The Interpreters: Soyinka's Prose Style. (Literary Criticism)

By Goddard, Horace I. | Kola, Fall 2001 | Go to article overview
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The Interpreters: Soyinka's Prose Style. (Literary Criticism)

Goddard, Horace I., Kola

A writer's first task is to make himself understood by his intended audience so that he may stimulate and motivate them into intellectual, social or political action. To do this, the writer must be committed to his subject of dicourse to the extent of producing literature that is engage. Soyinka's The Interpreters_fires the imagination both intellectually and politically by exposing the socio-cultural seepage, the colonial decadence and the post-colonial moral decay in modern Nigeria. His prose style reflects the growing rift between the past and present, between action and inaction, between abandonment of social responsibilities and commitment to progress and change finally between individualism and group solidarity.

Chinweizu, Onwuchekwu Jemie and Ichechukwu Madubiuke criticize Soyinka for this obscurantist style, which is seemingly derived from his poetry. There is some merit to their argument if Soyinka is writing for the masses, which clearly he is not doing at all times, since vast numbers of Nigerian are illiterate. I would argue that the syntactic complexities, the difficulty in understanding some of his diction and the deliberate manipulation of English prose patterns, give Soyinka's prose that sometimes hard and sometimes brittle and pliable quality that best symbloize the economic, political and social realities of present-day Nigeria. This prose style is sustained by language that is iconographic, language that shows a society in transition and language that reveals the moral bankruptcy of leadership in Nigeria.

Niyi Osundare refers to Soyinka as a "rugged wordsmith" whose forge casts words with cryptic hardness packed into sentences whose compactness strikes like a thunderbolt." Soyinka's manipulation of language shows the malleability of language and demonstrates how best the writer can use language to unravel and reveal his deepest mysteries and most private philosophy. In this paper, I shall explore some of the language forms that Soyinka employs in his prose style.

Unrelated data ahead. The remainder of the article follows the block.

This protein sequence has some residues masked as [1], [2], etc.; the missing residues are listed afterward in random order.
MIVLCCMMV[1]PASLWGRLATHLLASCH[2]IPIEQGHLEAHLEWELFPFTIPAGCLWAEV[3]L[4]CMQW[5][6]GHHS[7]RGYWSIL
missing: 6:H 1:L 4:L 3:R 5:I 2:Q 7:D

To begin then, we must agree that language is a multi-purpose tool in society and that its primary function is affording a means of communication among the members of that social entity. Language is also provides a group with an identity and a sense of solidarity. People who do not belong to a particular linguistic community, but who acquire its speech, gain acceptance and are able to function with a degree of ease. These people are said to have the 'common touch.'

Language is classified according to its usage, by linguists and others, as standard, dialect, idiolect, register, slang, vulgar, colloquial, regional, local, international, and the classification goes on. Language is also used to distinguish social class, status and even racial and cultural backgrounds. The writer's choice of language for his writings creates a situation for an interesting analysis. At any given point in his/her career, the writer might use some or all of the above forms of language. However, no matter what linguistic form is appropriated in a piece of writing, the writer has a commitment and a social responsibility to facilitate the comprehension of his/her works.

I would caution the reader at this point that Soyinka uses language in a very complex way in The Interpreters. The language is tailored to suit h is particular needs. It has specific icons, rhythms, nuances and references that easily recognized as distinct from Englishes. I agree with Kenneth Ramchand that writers cultivate languages of their own. That is why the literatures of the various Commonwealth regions differ drastically although similar motifs cut across them. A European language cannot sustain what Ramchand calls the "sub-phonemic responses to language." It is for this reason that a nonnative users of English are forced into their own culture for equivalents to express a particular consciousness, and this results in a hybridization of language forms.

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The Interpreters: Soyinka's Prose Style. (Literary Criticism)


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